Productivity of cased and perforated wellbores completed with standalone screen depends on the interactions of parameters such as perforation diameter, length, phasing and density, the gap between the casing and the standalone screen, and standalone screen aperture/pore size. Moreover, the permeability of the sand in the gap plays a major role in the overall productivity. This study aims at providing a numerical estimation of pressure drop for such completions.

This study uses Computational Fluid Dynamics (CFD) in order to simulate the flow around a wellbore equipped with cased and perforated completion with standalone screen. Slotted liner was used as the standalone screen in this study. Details of such a complex completion were imported into the Finite Volume (FV) based numerical simulation via Computer-Aided Design (CAD). In addition to the geometrical design of the completion, different scenarios for the perforation stability, which affect the permeability of the perforation tunnel and result in potential fill-up of the annular gap between the slotted liner and perforations, were investigated.

A large number of simulations (over 200 models) were completed to cover the different scenarios for perforation design and strategy along with different Open to Flow Area (OFA) values for the standalone slotted liner. Based on the results, completion efficiency is strongly changed by perforation and gap flow properties. The OFA for the standalone slotted liner completion has minor influence on the overall pressure drop if the gap between the casing and the standalone screen and the perforation is clean, unless the perforations are collapsed and the annular gap between the casing and slotted liner is filled up with sand. This is mainly because perforation parameters, such as penetration and diameter dominate the effect of all the other parameters, including slotted liner configuration. The results emphasize the effect of the completion geometry, perforation strategy, and opening size on the skin and productivity. Another main observation was the need to better understand the stability of the perforations and sanding potential from perforations, which dictate the permeability of the perforation and annular space.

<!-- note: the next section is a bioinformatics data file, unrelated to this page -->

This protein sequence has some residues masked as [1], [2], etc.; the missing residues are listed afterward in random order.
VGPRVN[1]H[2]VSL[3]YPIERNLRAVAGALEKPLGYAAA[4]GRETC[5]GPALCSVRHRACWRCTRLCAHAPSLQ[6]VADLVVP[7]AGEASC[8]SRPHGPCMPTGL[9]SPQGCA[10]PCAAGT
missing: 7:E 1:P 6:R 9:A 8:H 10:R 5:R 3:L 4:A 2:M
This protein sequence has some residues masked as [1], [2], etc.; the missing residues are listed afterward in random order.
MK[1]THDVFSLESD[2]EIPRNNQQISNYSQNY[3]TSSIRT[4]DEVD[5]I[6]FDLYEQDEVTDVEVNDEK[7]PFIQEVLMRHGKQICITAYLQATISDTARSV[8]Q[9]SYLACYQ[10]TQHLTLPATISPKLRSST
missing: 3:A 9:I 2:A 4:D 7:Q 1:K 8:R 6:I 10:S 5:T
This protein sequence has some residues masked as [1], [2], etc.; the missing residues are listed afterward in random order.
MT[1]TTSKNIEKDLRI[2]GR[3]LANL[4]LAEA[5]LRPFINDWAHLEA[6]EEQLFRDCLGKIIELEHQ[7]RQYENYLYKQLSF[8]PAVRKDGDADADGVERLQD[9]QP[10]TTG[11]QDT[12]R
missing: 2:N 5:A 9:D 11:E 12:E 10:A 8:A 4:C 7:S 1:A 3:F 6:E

The results of this study highlight the comparative importance of different standalone screen designs and perforation parameters on well productivity. This study is the basis for optimizing the sand control and perforation strategy as an alternative to other completion types such as gravel packing in cased and perforated completions in vertical and slant wells.

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